Many people are concerned that the current low interest rate environment in Singapore could end by the close of this year, driving up the cost of mortgages and putting pressure on the property market. In this article we take a look at how interest rates in Singapore are determined, and where they are likely to head for the rest of the year and beyond.
How are interest rates determined?
In a 1999 paper titled "Interbank Interest Rate Determination in Singapore and its Linkages to Deposit and Prime Rates", staff of the Monetary Authority of Singapore (MAS), the central bank, found that "only changes in US interest rates or market expectations of future movements in the exchange rate have a significant impact on the domestic interbank rate."
But other analysts have found that the Singapore Interbank Offered Rate (SIBOR) has historically been positively correlated to the movement of the bank loan to deposit ratio, even after controlling for the impact of US interest rates. This means that if bank loans grow faster than deposits, SIBOR tends to head upwards.
So, to summarise, exactly how interest rates in Singapore are determined is a controversial topic and there is no simple formula. But we know there are three significant factors that will influence it: 1) US interest rates 2) Market expectations of the Singapore Dollar exchange rate (will it appreciate or depreciate?) and 3) Demand and supply for loans and deposits in Singapore.
So where are interest rates heading?
Hong Kong mortgage rates have already risen by as much as 1 percent over the past three months, driven by tight liquidity in the banking system as the growth of loans have outpaced the growth of deposits. Will interest rates in Singapore also head upwards due to the demand-supply dynamics in the local banking system, even if US interest rates stay low for now?
In a similar situation to Hong Kong, loans have been growing faster than deposits, with loan growth till April of 21.9 percent versus deposit growth of 12.7 percent. If the gap between the growth of loans and deposits continues, this will increase the bargaining power of local banks and increase the probability of a higher SIBOR and also interest rate spread above SIBOR for mortgages.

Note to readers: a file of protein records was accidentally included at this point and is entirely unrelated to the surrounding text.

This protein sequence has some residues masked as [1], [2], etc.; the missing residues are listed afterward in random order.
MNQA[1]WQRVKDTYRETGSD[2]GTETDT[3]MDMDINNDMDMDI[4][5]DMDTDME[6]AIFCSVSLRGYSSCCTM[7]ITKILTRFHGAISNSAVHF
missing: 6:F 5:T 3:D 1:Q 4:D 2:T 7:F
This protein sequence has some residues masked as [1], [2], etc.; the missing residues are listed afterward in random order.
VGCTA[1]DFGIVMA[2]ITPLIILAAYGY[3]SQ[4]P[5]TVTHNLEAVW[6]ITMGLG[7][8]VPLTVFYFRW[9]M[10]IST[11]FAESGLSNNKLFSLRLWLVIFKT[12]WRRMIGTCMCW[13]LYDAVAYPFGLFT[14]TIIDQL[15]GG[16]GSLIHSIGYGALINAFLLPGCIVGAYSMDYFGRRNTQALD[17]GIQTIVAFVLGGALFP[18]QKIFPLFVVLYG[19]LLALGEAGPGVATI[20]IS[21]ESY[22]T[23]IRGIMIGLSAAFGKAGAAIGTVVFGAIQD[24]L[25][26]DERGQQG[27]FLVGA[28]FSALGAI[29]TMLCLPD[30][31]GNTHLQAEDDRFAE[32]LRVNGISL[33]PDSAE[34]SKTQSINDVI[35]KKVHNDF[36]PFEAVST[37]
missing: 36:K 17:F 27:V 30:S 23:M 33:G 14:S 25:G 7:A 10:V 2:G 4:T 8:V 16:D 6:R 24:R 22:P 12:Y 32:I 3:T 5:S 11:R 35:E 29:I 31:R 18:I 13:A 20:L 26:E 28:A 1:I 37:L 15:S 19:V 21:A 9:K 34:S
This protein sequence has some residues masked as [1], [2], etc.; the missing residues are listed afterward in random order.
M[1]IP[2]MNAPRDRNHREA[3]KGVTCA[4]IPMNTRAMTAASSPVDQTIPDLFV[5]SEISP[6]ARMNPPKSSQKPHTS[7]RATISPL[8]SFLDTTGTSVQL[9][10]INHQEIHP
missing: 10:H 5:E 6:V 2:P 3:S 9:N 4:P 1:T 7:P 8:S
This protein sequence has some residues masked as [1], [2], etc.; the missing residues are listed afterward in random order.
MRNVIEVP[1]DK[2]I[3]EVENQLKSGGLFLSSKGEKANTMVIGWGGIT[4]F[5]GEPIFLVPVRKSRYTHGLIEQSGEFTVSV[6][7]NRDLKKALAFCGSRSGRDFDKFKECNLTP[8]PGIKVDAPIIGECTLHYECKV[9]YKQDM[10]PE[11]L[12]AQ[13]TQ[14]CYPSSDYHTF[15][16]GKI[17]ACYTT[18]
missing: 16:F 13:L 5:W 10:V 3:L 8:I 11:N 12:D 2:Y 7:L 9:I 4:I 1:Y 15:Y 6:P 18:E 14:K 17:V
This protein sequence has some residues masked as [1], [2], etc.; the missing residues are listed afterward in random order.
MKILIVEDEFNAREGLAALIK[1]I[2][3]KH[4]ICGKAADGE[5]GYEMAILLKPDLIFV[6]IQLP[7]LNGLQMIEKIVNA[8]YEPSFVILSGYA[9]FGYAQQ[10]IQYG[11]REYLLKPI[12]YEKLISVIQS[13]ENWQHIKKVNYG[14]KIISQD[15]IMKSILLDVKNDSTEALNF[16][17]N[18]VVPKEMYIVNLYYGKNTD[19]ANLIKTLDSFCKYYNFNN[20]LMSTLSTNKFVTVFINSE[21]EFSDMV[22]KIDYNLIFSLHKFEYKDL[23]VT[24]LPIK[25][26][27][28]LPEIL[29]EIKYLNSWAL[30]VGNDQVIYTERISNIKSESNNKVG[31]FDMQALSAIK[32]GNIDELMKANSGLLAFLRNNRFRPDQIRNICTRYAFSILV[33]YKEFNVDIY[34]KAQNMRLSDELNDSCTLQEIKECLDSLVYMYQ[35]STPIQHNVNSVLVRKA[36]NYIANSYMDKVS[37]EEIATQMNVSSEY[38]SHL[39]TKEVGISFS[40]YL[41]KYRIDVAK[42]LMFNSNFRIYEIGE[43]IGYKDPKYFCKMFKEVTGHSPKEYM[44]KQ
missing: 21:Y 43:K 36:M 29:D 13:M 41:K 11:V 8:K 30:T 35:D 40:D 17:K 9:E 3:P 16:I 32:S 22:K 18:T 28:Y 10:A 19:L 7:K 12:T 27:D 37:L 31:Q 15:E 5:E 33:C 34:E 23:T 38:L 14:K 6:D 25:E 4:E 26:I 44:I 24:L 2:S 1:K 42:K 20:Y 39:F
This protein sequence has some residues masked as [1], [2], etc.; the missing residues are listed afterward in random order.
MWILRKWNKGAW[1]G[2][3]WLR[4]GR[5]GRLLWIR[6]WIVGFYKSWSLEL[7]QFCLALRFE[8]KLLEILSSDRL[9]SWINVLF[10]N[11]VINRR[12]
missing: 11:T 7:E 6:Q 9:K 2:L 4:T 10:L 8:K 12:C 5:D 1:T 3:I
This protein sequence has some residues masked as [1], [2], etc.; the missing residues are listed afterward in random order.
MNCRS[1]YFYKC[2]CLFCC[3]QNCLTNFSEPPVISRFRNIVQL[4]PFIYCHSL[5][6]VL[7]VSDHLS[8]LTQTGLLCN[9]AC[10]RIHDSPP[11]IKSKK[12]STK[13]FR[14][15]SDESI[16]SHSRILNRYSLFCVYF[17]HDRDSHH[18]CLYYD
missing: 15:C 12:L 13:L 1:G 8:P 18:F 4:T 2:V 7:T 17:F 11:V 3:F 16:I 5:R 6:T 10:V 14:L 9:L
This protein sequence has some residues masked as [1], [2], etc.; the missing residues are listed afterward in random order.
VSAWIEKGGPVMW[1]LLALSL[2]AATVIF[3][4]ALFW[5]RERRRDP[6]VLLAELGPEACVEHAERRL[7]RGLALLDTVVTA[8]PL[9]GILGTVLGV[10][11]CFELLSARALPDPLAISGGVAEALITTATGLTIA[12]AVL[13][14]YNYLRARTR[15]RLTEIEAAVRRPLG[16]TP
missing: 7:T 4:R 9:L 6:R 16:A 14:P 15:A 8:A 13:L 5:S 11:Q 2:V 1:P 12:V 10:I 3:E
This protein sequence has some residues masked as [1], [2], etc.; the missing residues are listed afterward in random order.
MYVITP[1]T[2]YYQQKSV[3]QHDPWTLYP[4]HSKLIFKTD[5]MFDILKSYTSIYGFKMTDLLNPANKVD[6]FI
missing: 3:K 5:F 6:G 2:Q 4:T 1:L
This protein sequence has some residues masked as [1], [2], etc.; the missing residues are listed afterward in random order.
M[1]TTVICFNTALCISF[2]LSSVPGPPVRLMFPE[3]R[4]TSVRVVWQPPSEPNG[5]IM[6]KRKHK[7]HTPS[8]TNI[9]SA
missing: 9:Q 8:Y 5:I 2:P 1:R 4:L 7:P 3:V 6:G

But Hong Kong has its own specific dynamics — there has been a growing shift into renminbi from Hong Kong dollar deposits, which has been absent in Singapore as the MAS has let the Singapore dollar appreciate against the US dollar, whereas the Hong Kong dollar is pegged to it. In fact, the Singapore dollar has even appreciated against the renminbi over the last two years. But if the MAS decides to slow the appreciation of the Singapore dollar, we could start to see higher interest rates.
Also, the Singapore government's recent moves to dampen speculation in the property sector could lead to both fewer transactions and mortgage volume, and also a lower mortgage per transaction (as the loan-to-valuation limit has been lowered for investment properties). This means that loan growth might start to weaken, while deposit growth remains healthy despite the low rates as people prefer to park their money in a "strong" currency.
As for where US interest rates are headed, it is anybody's guess. But Singapore's Asian neighbours, China and India, have already been raising rates in an effort to combat rising inflation. If inflation starts becoming an issue in the US, and policymakers have confidence in the strength of the economy, then interest rate hikes could come sooner than expected.
While we do not expect a large spike in interest rates anytime soon, they certainly can't go much lower, and borrowers should be prepared for scenarios where they start moving higher. For home buyers, this means that you should not assume that interest rates will always remain this low, and to plan your finances so that you will still be able to meet your mortgage payments even if interest rates rise.
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